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tpr big 5 kinematics equations

Discussion in 'MCAT Discussions' started by puffylover, Jun 7, 2010.

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  1. puffylover

    puffylover 7+ Year Member

    74
    0
    Jan 10, 2008
    can someone list them here? i heard they're helpful but can't find it on the internet.

    thanks!
     
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  3. WhizoMD

    WhizoMD 7+ Year Member

    740
    8
    Jan 5, 2009
    d=1/2(Vf+Vi)t
    Vf=Vi+at
    d=Vit+1/2at^2
    d=Vft-1/2at^2
    Vf^2=Vi^2+2ad
     
  4. watchntv

    watchntv 2+ Year Member

    210
    0
    Dec 3, 2009
    so thats
    1.
    D=.5(vf+Vi)*t

    2.
    Vf=Vi+at

    3.
    D=Vi(T)+.5A T^2

    4.
    d=Vf(t)-1/2a(t^2)

    5.
    Vf^2=Vi^2+2ad

    I couldnt read that t's real well,, and equations 3 and 4 look so similar
     
  5. Melomare17

    Melomare17 2+ Year Member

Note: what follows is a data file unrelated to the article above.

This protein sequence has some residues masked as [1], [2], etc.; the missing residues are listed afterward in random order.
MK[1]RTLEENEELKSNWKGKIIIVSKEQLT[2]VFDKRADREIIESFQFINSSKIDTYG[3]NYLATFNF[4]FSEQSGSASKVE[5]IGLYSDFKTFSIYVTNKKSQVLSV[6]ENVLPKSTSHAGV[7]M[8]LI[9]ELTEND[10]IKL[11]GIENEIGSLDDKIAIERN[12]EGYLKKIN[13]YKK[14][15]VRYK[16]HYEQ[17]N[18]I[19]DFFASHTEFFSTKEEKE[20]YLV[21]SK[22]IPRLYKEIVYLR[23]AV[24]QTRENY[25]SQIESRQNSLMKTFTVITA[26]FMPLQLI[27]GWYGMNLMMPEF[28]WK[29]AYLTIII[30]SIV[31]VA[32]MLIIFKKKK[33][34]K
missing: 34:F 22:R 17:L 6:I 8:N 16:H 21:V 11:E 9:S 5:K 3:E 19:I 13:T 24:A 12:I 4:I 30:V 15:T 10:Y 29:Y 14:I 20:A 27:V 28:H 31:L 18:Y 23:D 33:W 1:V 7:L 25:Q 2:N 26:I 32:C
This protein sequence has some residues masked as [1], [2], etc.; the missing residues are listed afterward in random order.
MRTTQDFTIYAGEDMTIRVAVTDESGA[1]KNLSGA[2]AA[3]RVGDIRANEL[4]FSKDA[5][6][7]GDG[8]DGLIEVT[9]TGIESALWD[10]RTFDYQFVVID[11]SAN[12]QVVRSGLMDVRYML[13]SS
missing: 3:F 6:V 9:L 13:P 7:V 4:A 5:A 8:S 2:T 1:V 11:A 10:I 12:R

814
    4
    May 25, 2011
    when do you use that first one?
     
  6. Buttafuoco

    Buttafuoco

    165
    0
    Mar 9, 2012
    average velocity x time. It's something you might use to really quickly find out how far a ball travels after being dropped. If they want to know how far it falls after say 4 seconds, you know that g = 10m/s^2 therefore it's going 40 m/s after 4 seconds so it travels (40 m/s + 0 m/s)/2 * 4s = 80m
     
  7. Melomare17

    Melomare17 2+ Year Member

    814
    4
    May 25, 2011
    oh awesome--does it only apply to if something is just dropped? what if it's thrown can you use it for that?
     
  8. Buttafuoco

    Buttafuoco

    165
    0
    Mar 9, 2012
    Any time where it's easy to figure out the average velocity basically. Like maybe the mcat takes mercy on you and gives you some question where it gives you initial and final velocity of a car, or i guess if you throw something in the air at 30m/s and how far does it travel in the first 2 seconds you'd know it was going 10 m/s after 2s so (10m/s + 30m/s)/2 *2s = 40m.
     
  9. typicalindian

    typicalindian 5+ Year Member

    2,345
    10
    Dec 25, 2010
    Use it for constant linear acceleration I beleive.
     

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